To Rose, it's Jack's song
The deleted scene is when we first hear it. The song is just a popular tune:
88 EXT. BOAT DECK - NIGHT
The stars blaze overhead, so bright and clear you can see the Milky Way. Rose and Jack walk along the row of lifeboats. Still giddy from the party, they are singing a popular song "Come Josephine in My Flying Machine".
JACK/ROSE Come Josephine in my flying machine, And it's up she goes! Up she goes! In the air she goes. Where? There she goes!
They fumble the words and break down laughing. They have reached the First Class Entrance, but don't go straight in, not wanting the evening to end. Through the doors the sound of the ship's orchestra wafts gently. Rose grabs a davit and leans back, staring at the cosmos.
ROSE (CONT'D)(pointing suddenly) Look! A shooting star.
JACK That was a long one. My father used to say that whenever you saw one, it
was a soul going to heaven.
The song was popular, and touched on a fantastical idea - to fly. The book America's Songs II: Songs from the 1890s to the Post-War Years, by Michael Lasser, explains:
A ride in an automobile was a possibility, but going for a spin in an air-plane was nothing but fantasy. Back when cars and planes were new, songs about them offered opportunities for young lovers to be along - a combination of freedom, privacy, and independence for a combination of adventure, love, and sex.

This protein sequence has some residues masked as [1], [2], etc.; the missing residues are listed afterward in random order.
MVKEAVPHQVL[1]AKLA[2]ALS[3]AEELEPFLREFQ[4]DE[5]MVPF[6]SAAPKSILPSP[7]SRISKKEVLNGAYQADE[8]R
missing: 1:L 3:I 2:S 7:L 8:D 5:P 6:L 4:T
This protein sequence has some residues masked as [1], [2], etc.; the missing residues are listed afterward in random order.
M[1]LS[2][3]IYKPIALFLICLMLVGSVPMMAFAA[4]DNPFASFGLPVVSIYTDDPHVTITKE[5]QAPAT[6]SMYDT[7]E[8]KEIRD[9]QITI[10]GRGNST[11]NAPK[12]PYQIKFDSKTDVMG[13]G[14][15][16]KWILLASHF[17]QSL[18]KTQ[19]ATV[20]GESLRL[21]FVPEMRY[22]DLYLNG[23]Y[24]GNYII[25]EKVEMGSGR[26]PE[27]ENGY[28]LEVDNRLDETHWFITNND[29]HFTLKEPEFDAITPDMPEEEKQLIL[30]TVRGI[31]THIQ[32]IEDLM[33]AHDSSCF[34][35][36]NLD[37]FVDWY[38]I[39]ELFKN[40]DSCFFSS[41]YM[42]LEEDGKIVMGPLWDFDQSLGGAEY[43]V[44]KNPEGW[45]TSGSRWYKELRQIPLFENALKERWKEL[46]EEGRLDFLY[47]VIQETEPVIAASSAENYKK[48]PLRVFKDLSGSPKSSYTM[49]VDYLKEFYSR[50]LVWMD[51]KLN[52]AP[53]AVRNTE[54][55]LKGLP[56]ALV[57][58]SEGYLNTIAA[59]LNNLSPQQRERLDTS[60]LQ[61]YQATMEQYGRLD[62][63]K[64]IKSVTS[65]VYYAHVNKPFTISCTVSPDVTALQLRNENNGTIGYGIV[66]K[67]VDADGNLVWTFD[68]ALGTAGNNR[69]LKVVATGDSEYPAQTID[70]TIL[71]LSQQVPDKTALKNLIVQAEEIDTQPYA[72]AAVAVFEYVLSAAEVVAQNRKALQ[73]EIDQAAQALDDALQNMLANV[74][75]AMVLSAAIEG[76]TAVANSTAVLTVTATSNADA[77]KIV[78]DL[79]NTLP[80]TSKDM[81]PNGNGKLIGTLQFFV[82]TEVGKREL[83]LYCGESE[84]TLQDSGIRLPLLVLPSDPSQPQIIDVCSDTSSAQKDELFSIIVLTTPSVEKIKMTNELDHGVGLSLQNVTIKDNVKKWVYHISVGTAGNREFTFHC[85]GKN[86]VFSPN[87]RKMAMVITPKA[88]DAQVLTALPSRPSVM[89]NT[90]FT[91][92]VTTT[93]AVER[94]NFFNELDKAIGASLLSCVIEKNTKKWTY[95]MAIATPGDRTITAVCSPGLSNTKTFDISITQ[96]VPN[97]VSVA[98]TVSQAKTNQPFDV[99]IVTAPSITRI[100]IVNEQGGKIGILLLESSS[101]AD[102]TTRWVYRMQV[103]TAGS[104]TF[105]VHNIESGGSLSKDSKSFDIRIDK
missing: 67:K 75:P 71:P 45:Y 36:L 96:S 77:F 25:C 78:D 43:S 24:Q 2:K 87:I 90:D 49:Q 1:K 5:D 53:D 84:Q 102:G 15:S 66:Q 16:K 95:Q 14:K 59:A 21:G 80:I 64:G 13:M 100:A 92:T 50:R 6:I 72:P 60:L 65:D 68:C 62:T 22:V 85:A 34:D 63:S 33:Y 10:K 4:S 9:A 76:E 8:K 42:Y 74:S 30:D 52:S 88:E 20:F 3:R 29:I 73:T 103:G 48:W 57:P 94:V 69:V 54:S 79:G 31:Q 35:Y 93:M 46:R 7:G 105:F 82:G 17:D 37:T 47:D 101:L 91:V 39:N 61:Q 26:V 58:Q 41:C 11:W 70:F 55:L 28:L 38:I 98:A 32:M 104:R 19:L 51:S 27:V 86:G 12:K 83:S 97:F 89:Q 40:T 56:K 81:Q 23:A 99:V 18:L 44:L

Within a song lyric, the two seductive invitations were pretty much the same: "Come away with me, Lucille, / In my merry Oldsmobile" and "Come, Josephine in my flying machine/ Going up we go, up we go". Alred Bryan's lyric combined a predictable invitation with a fantastical dream: "Whoa! dear, don't hit the moon, / No, dear, not yet but soon".
Later at the bow of the ship, Rose 'flies'. Jack is taking 'Josephine' on his flying machine. The song is now 'their song'. For the characters and the audience, this moment is connected through that song. The next time either the characters or us hear it, we're taken back to this moment:
ROSE I'm flying!
She leans forward, arching her back. He puts his hands on her waist to steady her.
JACK (singing softly) Come Josephine in my flying machine...
Rose closes her eyes, feeling herself floating weightless far above the sea. She smiles dreamily, then leans back, gently pressing her back against his chest. He pushes forward slightly against her. Slowly he raises his hands, arms outstretched, and they meet hers...fingertips gently touching. Then their fingers intertwine. Moving slowly, their fingers caress through and around each other like the bodies of two lovers.
Finally, at the end of the film, Rose sings it to her and Jack, who she thinks might still be alive. The reason is probably because to both of them, the song will take them back to time to the time when they 'flew', when they were alive, and when the possibility of flying to the stars was still real.
CLOSE ON Rose's face. Pale, like the faces of the dead. She seems to be floating in a void. Rose is in a semi-hallucinatory state. She knows she is dying. Her lips barely move as she sings a scrap of Jack's song:
ROSE "Come Josephine in my flying machine..."
ROSE'S POV: The stars. Like you've never seen them. The Milky Way a glorious band from horizon to horizon.
A SHOOTING STAR flares... a line of light across the heavens.
As Jack mentioned, a shooting star is when a soul goes to heaven, and soon after Rose realises Jack is dead.
The song was present at the start, middle, and end of their relationship, and as @Tetsujin pointed out, it connects characters and moments together for the audience.